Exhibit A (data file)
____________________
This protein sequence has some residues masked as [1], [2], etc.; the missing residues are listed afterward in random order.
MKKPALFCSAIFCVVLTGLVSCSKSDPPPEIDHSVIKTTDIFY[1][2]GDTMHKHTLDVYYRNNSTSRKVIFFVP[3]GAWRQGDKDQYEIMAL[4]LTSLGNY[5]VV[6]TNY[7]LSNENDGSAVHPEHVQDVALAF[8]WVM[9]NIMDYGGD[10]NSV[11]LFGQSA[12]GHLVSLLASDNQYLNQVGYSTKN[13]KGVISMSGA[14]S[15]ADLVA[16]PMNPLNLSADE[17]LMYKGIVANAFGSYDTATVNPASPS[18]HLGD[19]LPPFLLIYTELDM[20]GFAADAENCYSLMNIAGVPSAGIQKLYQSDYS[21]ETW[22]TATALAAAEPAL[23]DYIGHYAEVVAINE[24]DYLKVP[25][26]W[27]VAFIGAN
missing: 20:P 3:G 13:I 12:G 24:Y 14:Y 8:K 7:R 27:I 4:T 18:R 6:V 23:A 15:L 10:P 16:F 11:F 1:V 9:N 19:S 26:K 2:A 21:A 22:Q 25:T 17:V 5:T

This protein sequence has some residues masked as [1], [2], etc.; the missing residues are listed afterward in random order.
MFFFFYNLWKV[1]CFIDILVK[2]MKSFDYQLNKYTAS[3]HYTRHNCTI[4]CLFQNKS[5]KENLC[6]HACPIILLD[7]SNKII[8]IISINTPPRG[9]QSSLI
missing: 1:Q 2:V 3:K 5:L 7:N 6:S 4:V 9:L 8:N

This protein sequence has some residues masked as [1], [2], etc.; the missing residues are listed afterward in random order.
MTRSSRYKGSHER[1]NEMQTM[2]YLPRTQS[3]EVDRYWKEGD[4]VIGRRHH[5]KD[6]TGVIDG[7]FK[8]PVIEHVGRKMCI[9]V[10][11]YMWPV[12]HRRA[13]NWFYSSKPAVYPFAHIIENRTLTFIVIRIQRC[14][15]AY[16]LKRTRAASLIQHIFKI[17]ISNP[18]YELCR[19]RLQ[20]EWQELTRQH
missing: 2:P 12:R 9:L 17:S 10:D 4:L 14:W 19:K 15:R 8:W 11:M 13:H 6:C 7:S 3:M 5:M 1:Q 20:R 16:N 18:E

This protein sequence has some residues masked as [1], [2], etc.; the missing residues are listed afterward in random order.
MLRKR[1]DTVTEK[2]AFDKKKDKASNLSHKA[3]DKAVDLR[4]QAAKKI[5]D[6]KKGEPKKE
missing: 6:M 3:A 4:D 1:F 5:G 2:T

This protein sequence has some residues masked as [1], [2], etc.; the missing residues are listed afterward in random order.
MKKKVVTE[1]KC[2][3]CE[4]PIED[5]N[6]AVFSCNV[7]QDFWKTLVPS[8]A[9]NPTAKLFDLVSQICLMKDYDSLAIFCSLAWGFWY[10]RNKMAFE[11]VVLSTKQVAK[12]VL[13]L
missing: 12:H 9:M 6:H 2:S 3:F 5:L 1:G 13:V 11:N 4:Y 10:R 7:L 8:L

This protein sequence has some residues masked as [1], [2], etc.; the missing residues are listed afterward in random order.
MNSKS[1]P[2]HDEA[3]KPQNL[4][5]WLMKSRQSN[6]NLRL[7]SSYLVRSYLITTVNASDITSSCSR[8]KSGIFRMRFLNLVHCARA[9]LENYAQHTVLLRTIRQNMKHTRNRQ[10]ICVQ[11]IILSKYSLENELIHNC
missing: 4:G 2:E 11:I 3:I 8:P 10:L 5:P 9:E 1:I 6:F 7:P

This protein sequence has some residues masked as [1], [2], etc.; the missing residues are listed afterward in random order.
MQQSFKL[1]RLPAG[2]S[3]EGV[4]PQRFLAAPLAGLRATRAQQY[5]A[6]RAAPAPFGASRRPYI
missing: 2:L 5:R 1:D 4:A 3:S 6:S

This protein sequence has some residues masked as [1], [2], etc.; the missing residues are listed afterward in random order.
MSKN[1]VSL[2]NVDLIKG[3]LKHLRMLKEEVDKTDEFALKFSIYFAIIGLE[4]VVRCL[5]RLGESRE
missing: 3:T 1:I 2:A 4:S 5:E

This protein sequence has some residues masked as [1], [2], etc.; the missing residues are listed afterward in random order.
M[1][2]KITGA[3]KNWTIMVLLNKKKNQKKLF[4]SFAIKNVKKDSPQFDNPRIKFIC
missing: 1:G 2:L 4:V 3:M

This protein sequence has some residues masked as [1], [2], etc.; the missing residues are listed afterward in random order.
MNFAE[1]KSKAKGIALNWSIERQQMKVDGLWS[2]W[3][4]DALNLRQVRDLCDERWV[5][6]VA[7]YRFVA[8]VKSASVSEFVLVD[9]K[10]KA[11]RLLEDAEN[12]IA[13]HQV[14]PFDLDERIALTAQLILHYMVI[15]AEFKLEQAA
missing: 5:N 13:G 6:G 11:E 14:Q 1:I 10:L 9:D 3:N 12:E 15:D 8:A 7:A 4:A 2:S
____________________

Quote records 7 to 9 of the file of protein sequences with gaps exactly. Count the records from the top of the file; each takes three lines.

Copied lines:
This protein sequence has some residues masked as [1], [2], etc.; the missing residues are listed afterward in random order.
MQQSFKL[1]RLPAG[2]S[3]EGV[4]PQRFLAAPLAGLRATRAQQY[5]A[6]RAAPAPFGASRRPYI
missing: 2:L 5:R 1:D 4:A 3:S 6:S

This protein sequence has some residues masked as [1], [2], etc.; the missing residues are listed afterward in random order.
MSKN[1]VSL[2]NVDLIKG[3]LKHLRMLKEEVDKTDEFALKFSIYFAIIGLE[4]VVRCL[5]RLGESRE
missing: 3:T 1:I 2:A 4:S 5:E

This protein sequence has some residues masked as [1], [2], etc.; the missing residues are listed afterward in random order.
M[1][2]KITGA[3]KNWTIMVLLNKKKNQKKLF[4]SFAIKNVKKDSPQFDNPRIKFIC
missing: 1:G 2:L 4:V 3:M